School stories of the 1940s era

School stories  of the 1940 era, by: Peter Maidment. Rivaz 89 years  /  Jim Lee. Curzon 90 years / Dick D’Abreu. Curzon 88 years.

Peter Maidment:-

I have some very precious memories of my years at BCS Simla between 1941 and 1943. I was in Rivaz House when Peter Rollo was House Captain. We became very good friends, so much so that I was relocated to a bed adjoining the Captains cubicle in our dormitory overlooking the tennis courts. Our mutual friends Andy, Ken and Jim would often meet in  the dormitory. Andy and Ken are now deceased, but Jim and I still correspond and talk with Dick D’Abreu (a later mutual friend) on Skype. Jim, Dick and I recently resolved that we had some good cause to be included in the Old Cottonian news that is still forwarded to members past and present, hence this account.

One of the regular incidents that occurred in those halcyon days was the surreptitious and sneaky nocturnal visits to the Pictures after lights out. The four good friends would get dressed up in Indian garb and walk all the way to the City to see the chosen film. On one occasion we were half way to our destination, when coming towards us were two House Masters who somehow recognised we were not the locals. To forestall this surprise discovery I involuntarily spoke a few garbled Hindustani words to make us seem authentic. It so happened that my House Master was one of the staff who recognised me and reprimanded me for setting a bad example as the then House Captain. I was given a firm lecture the next day and promised I would not commit the act again.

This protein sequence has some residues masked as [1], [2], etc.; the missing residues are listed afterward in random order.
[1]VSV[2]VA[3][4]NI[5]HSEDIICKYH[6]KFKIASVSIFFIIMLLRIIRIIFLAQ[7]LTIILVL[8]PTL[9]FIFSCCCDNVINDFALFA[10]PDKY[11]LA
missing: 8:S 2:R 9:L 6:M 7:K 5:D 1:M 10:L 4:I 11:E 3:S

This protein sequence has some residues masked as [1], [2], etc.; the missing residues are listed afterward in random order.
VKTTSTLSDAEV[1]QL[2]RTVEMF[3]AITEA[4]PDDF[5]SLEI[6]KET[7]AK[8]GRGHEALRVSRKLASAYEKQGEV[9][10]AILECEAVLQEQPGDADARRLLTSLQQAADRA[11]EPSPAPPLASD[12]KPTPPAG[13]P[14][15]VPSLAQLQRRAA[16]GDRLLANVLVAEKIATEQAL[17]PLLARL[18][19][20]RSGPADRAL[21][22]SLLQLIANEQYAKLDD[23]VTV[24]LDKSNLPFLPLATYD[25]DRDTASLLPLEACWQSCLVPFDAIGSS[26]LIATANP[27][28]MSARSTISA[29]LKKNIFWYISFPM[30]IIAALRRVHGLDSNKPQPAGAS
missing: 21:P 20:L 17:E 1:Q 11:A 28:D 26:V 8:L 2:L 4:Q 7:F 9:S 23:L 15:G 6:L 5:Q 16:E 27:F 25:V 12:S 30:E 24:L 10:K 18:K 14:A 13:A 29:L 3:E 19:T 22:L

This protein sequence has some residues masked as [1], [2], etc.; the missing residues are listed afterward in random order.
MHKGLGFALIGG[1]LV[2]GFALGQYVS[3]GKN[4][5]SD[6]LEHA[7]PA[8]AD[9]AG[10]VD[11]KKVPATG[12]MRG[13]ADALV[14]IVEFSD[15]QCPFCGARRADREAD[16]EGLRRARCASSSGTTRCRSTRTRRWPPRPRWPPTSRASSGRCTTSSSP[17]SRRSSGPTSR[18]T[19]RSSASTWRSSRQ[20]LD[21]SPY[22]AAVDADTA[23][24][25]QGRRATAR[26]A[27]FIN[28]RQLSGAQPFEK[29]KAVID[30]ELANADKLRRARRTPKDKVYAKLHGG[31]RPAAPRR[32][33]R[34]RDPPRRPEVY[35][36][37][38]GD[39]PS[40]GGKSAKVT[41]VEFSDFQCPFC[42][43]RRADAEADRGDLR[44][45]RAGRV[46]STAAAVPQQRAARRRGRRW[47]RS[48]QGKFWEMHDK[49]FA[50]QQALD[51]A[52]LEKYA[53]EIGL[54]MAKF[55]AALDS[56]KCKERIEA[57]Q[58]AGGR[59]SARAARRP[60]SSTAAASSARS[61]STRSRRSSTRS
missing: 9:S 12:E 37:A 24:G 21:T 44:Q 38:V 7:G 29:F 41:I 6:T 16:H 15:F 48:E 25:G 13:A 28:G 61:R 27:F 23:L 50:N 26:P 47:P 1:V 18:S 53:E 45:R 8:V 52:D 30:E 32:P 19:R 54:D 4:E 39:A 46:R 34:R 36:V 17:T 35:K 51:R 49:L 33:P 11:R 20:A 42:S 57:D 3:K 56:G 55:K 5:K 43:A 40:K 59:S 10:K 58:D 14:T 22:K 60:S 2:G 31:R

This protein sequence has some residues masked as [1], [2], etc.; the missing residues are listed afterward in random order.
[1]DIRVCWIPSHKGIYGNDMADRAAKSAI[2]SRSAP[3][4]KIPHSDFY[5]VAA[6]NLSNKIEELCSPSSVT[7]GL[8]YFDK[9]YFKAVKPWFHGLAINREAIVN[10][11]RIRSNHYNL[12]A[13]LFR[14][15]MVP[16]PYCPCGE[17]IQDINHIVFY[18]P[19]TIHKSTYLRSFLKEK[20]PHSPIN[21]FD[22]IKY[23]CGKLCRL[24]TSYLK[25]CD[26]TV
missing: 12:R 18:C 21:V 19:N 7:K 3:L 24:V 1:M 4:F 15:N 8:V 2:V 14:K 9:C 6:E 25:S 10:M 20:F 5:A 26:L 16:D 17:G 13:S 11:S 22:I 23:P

Jim Lee:-

As a child being lead along the beach on the back of a pony was the only time I had ever been in a saddle. Pete, Ken and Andy desperately wanted to go horseback riding and persuaded me to join them one weekend. From a stable in Simla we rented the horses, and my request was for a small gentle horse because of my lack of experience. When the groom and his assistant brought the four horses into the courtyard, all saddled up, he walked over to me with an animal that must have been well over 16 hands. It was huge compared to the other three horses. He overcame my protests by telling me, that despite its size, the horse that he had picked for me was an old animal, very gentle, well trained and not a fast runner. My buddies assured me they would walk their horses alongside me to make sure I was alright, which they did until we got to a straight stretch of road known as “Ladies Mile.”It was the only area where a rider could gallop his mount. As we approached Ladies Mile  my friends suggested that I let my hoprse graze on the shoulder of the road while they went around the corner and galloped to the end and back. That was fine with me because I was certainly not comfortable or confident to gallop on ‘the giant’I was astride. Away they went assuring that I would be ok until they returned. Well, it did not quite work out that way. When my horse heard the thunder of galloping hooves it raised its head, put its ears forward, and turned the corner in hot pursuit of the others. I was not prepared for the sudden burst of speed, and tried to stay in the saddle as best I could, pulling down on the reins and calling for help. I didn’t make it. I seemed to slide forward in the saddle and rolled to the ground off the horses neck. The horse stopped and just stood over me. The three ahead heard my desperate cries and turned to help. It was an embarrassing long walk back to school after returning the horses. I was shaken and bruised, but what hurt the most was my pride.